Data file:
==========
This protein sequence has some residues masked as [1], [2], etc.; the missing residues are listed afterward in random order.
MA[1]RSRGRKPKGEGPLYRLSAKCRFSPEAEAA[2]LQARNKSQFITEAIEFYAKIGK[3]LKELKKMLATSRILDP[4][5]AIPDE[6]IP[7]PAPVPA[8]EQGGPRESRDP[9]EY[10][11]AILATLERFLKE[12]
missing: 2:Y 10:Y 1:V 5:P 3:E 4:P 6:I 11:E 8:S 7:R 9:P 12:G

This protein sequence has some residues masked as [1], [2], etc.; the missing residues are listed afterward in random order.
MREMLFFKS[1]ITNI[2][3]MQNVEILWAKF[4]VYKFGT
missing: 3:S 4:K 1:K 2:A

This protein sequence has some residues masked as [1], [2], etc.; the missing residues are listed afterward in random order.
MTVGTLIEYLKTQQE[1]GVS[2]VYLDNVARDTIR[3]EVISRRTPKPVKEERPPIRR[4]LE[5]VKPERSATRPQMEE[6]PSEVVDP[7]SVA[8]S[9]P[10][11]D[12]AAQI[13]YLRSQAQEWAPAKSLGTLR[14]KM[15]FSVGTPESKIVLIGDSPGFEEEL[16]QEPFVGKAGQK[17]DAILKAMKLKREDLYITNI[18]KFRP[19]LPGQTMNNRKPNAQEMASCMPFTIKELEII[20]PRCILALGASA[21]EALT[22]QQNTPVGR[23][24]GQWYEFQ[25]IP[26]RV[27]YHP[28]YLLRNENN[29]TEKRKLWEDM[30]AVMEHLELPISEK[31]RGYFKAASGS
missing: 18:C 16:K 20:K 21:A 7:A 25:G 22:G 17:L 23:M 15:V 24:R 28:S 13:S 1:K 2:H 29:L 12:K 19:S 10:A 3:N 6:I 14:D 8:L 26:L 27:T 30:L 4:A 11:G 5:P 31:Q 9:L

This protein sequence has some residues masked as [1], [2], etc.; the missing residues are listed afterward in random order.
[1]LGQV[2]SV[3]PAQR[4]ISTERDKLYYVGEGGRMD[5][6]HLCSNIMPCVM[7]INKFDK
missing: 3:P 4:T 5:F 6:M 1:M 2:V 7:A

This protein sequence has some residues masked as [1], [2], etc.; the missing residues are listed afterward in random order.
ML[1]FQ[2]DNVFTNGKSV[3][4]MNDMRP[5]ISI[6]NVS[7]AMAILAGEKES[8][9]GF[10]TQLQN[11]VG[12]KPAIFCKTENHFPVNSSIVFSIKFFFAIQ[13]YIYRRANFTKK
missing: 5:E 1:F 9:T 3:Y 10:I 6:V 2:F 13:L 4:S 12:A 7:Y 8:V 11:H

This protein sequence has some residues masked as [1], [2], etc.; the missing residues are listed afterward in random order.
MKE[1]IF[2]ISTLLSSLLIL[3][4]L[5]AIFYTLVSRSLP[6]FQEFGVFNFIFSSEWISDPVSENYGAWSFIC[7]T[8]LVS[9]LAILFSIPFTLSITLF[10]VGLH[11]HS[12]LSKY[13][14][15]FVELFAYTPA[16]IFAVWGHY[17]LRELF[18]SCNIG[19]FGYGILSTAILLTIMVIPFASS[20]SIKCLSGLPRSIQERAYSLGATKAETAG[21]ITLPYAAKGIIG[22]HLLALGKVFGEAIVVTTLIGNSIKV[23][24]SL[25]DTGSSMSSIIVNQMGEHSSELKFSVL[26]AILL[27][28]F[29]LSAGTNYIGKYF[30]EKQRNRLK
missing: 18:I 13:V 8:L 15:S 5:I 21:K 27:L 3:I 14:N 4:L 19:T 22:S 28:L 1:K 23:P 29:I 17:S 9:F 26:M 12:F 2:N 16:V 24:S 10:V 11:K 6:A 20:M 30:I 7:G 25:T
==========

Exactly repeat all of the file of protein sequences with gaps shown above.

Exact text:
This protein sequence has some residues masked as [1], [2], etc.; the missing residues are listed afterward in random order.
MA[1]RSRGRKPKGEGPLYRLSAKCRFSPEAEAA[2]LQARNKSQFITEAIEFYAKIGK[3]LKELKKMLATSRILDP[4][5]AIPDE[6]IP[7]PAPVPA[8]EQGGPRESRDP[9]EY[10][11]AILATLERFLKE[12]
missing: 2:Y 10:Y 1:V 5:P 3:E 4:P 6:I 11:E 8:S 7:R 9:P 12:G

This protein sequence has some residues masked as [1], [2], etc.; the missing residues are listed afterward in random order.
MREMLFFKS[1]ITNI[2][3]MQNVEILWAKF[4]VYKFGT
missing: 3:S 4:K 1:K 2:A

This protein sequence has some residues masked as [1], [2], etc.; the missing residues are listed afterward in random order.
MTVGTLIEYLKTQQE[1]GVS[2]VYLDNVARDTIR[3]EVISRRTPKPVKEERPPIRR[4]LE[5]VKPERSATRPQMEE[6]PSEVVDP[7]SVA[8]S[9]P[10][11]D[12]AAQI[13]YLRSQAQEWAPAKSLGTLR[14]KM[15]FSVGTPESKIVLIGDSPGFEEEL[16]QEPFVGKAGQK[17]DAILKAMKLKREDLYITNI[18]KFRP[19]LPGQTMNNRKPNAQEMASCMPFTIKELEII[20]PRCILALGASA[21]EALT[22]QQNTPVGR[23][24]GQWYEFQ[25]IP[26]RV[27]YHP[28]YLLRNENN[29]TEKRKLWEDM[30]AVMEHLELPISEK[31]RGYFKAASGS
missing: 18:C 16:K 20:K 21:A 7:A 25:G 22:G 17:L 23:M 15:V 24:R 28:S 13:S 1:K 2:H 29:L 12:K 19:S 10:A 3:N 6:I 14:D 8:L 26:L 27:T 30:L 4:A 11:G 5:P 31:Q 9:L

This protein sequence has some residues masked as [1], [2], etc.; the missing residues are listed afterward in random order.
[1]LGQV[2]SV[3]PAQR[4]ISTERDKLYYVGEGGRMD[5][6]HLCSNIMPCVM[7]INKFDK
missing: 3:P 4:T 5:F 6:M 1:M 2:V 7:A

This protein sequence has some residues masked as [1], [2], etc.; the missing residues are listed afterward in random order.
ML[1]FQ[2]DNVFTNGKSV[3][4]MNDMRP[5]ISI[6]NVS[7]AMAILAGEKES[8][9]GF[10]TQLQN[11]VG[12]KPAIFCKTENHFPVNSSIVFSIKFFFAIQ[13]YIYRRANFTKK
missing: 5:E 1:F 9:T 3:Y 10:I 6:V 2:F 13:L 4:S 12:A 7:Y 8:V 11:H

This protein sequence has some residues masked as [1], [2], etc.; the missing residues are listed afterward in random order.
MKE[1]IF[2]ISTLLSSLLIL[3][4]L[5]AIFYTLVSRSLP[6]FQEFGVFNFIFSSEWISDPVSENYGAWSFIC[7]T[8]LVS[9]LAILFSIPFTLSITLF[10]VGLH[11]HS[12]LSKY[13][14][15]FVELFAYTPA[16]IFAVWGHY[17]LRELF[18]SCNIG[19]FGYGILSTAILLTIMVIPFASS[20]SIKCLSGLPRSIQERAYSLGATKAETAG[21]ITLPYAAKGIIG[22]HLLALGKVFGEAIVVTTLIGNSIKV[23][24]SL[25]DTGSSMSSIIVNQMGEHSSELKFSVL[26]AILL[27][28]F[29]LSAGTNYIGKYF[30]EKQRNRLK
missing: 18:I 13:V 8:L 15:S 5:I 21:K 27:L 3:I 14:N 4:L 19:T 22:S 28:L 1:K 23:P 29:I 17:S 9:F 26:M 12:F 2:N 16:V 24:S 10:V 11:K 6:A 20:M 30:I 7:G 25:T